Singapore's Senior Minister Goh Chok Tong's advice to US President-elect Barack Obama to pay attention to the economy made amusing reading not just because that is precisely what Obama says he will do but because Singapore is yet to tackle the economic recession at home.
Singapore was the first in Asia to slip into a technical recession. The government-linked DBS Bank is the first Asian bank to announce large-scale layoffs, according to the Financial Times. Relief measures will be announced with next year's budget, the finance minister said. That contrasts with the emergency actions taken by other countries.
No doubt Singapore can take time to come up with a good plan. It doesn't face such acute housing and banking problems as the USA, Britain, Germany and Japan. Nor does it face the social unrest that periodically breaks out in China and Malaysia.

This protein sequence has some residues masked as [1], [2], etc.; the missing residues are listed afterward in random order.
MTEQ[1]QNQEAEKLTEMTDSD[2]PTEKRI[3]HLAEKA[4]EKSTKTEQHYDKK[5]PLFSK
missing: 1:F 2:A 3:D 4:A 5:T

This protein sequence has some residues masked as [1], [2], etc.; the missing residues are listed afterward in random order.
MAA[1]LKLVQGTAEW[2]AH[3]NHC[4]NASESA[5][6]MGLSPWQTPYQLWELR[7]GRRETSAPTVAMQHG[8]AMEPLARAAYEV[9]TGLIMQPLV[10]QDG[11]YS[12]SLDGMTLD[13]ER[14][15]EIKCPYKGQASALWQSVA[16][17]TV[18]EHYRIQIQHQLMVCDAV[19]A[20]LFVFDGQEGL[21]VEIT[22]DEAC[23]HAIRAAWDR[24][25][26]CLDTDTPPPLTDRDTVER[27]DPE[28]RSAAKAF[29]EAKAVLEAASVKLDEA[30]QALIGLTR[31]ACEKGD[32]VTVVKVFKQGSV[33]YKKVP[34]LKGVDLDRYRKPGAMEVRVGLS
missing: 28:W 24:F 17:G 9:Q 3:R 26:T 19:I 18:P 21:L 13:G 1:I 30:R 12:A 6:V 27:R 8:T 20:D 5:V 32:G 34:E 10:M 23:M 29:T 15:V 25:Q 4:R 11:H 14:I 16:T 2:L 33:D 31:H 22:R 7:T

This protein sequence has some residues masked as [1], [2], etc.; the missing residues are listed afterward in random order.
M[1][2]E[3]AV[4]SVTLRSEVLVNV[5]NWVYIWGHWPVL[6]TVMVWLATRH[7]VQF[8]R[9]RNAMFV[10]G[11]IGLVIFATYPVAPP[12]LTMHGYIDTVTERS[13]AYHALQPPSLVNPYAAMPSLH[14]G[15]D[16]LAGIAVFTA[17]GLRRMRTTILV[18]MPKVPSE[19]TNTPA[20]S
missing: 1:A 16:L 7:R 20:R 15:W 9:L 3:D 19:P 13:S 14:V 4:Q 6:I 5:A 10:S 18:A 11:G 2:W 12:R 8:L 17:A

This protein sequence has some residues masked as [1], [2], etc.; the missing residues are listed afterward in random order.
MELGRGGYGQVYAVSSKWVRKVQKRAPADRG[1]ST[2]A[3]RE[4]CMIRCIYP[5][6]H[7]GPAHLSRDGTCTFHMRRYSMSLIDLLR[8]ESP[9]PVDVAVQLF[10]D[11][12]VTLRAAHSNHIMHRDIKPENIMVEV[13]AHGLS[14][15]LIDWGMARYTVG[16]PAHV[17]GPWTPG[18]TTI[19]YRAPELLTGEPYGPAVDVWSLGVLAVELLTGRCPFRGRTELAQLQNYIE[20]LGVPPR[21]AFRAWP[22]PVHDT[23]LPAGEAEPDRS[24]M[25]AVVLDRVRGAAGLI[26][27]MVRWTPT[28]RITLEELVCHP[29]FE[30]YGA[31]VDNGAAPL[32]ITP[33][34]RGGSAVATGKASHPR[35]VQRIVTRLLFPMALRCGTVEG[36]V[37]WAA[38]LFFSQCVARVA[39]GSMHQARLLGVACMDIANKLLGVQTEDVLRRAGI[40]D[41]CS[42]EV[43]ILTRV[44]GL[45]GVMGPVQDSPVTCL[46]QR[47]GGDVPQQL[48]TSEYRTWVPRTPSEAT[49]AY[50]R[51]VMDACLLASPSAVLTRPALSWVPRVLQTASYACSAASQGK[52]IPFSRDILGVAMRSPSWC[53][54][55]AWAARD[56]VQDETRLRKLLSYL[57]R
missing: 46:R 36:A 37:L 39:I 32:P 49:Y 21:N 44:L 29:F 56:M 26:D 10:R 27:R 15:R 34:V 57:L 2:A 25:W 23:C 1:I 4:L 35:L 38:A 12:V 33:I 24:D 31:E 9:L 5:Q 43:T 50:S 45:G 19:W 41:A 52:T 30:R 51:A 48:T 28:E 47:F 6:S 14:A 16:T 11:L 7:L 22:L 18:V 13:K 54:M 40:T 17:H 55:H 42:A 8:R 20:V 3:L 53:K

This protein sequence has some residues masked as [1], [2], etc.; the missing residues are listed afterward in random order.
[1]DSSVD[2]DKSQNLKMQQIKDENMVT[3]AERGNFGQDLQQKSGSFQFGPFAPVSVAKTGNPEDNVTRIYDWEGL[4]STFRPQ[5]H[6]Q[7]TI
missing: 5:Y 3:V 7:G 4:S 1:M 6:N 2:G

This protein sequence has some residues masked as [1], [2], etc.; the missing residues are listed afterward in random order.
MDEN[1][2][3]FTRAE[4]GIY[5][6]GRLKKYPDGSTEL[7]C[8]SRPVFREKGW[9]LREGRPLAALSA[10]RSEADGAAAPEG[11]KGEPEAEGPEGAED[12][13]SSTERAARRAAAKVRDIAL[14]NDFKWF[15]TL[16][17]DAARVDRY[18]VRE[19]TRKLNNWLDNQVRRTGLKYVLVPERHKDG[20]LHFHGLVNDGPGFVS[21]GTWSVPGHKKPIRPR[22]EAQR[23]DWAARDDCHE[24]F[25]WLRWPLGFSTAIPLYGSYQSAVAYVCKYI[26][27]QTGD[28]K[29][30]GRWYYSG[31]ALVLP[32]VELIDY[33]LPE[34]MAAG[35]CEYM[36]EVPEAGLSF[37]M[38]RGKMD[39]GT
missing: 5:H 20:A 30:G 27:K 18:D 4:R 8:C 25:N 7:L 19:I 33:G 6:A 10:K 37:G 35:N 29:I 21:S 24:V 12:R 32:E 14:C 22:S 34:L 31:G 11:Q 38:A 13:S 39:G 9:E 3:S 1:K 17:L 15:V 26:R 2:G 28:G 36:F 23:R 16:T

But the government has said nothing about how it will tackle the crisis beyond that
- Singapore has the reserves to see it through the recession
- Singaporeans can't expect the same standard of living they were used to
- Singapore is negotiating the crisis from a position of strength.
The last bit, unless it's referring to Singapore's vast reserves, is open to question.
Singapore is an export-driven economy caught in a global economic slowdown. So how can it be in a position of strength?
Singapore's problem is that bad things do happen even to the best economies. It's the fifth most competitive economy in the world with excellent infrastructure, an advanced banking system, and one of the most transparent economic regimes, according to Transparency International.
What more can it do to boost the economy?
It has been lucky in its leaders, who have led the country out of every crisis.
Now how do they plan to beat back the current recession? Surely, there must be a plan.